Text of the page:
The book begins with the1930s and shows how Americans rejected the free market after the Great Depression and instead built a huge number of social and economic programs designed to manage capitalism, stabilize the economy, and redistribute wealth. The reader will learn that America was once the most egalitarian country in the world and had the most “progressive” social policies of any democracy on the planet.  Many will be surprised to learn that by the mid-1930s America had the highest levels of social spending of any democracy in the world. By the 1950s, the United States had imposed steeper taxes on the wealthy than Britain, France, Germany or even Sweden. These policies were also massively popular. 


America did not continue down the path towards a progressive democracy and instead has become one of the most unequal societies in the world.  Currently, the US has lower levels of social spending, higher levels of child poverty and less social mobility than any other modern democracy.  This book tells us how and why this happened.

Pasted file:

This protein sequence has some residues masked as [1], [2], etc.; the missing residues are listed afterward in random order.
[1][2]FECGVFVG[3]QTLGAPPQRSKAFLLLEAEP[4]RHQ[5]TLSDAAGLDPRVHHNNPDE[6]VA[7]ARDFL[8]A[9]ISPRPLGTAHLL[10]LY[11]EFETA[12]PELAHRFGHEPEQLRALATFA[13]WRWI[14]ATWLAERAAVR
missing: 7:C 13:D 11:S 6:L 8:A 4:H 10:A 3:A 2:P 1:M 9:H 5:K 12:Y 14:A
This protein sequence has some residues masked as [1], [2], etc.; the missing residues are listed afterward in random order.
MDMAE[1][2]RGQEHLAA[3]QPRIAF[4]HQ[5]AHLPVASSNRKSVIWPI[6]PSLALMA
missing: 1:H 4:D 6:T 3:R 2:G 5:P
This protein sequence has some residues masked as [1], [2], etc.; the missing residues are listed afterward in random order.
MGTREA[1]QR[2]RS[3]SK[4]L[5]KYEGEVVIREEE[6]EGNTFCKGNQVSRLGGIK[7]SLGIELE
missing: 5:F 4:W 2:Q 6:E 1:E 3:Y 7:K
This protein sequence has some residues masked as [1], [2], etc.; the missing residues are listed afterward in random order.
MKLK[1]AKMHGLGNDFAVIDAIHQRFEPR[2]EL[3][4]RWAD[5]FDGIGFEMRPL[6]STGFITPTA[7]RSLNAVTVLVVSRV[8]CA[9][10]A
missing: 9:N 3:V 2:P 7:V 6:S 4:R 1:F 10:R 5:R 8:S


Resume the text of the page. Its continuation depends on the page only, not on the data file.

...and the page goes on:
The book intends to be controversial. But rather than simply accuse Boomers of being selfish sociopaths, OK Boomers points to what I call the Boomer’s Dilemma. By making sense of these choices, it also offers a way out by pointing to specific policies (like a national public service requirement) that can help heal this country.  


This book is written for both Baby Boomers and their children. It speaks directly to current political debates by offering a bridge between those who recall better days, and those who wish to redirect this country in a more fair and just direction. Millennials and Gen Y are sometimes jealous of their Boomer parents.  They have a right to be – and it’s not just about the music.  As this book demonstrates, the United States was once far more progressive and egalitarian than it is today.  By showing what changed in American society and politics, it offers specific suggestions for Americans who are no longer willing to accept a world of hyper-individualism and over-consumption as well for those who do not approve of the choices that were made on their behalf.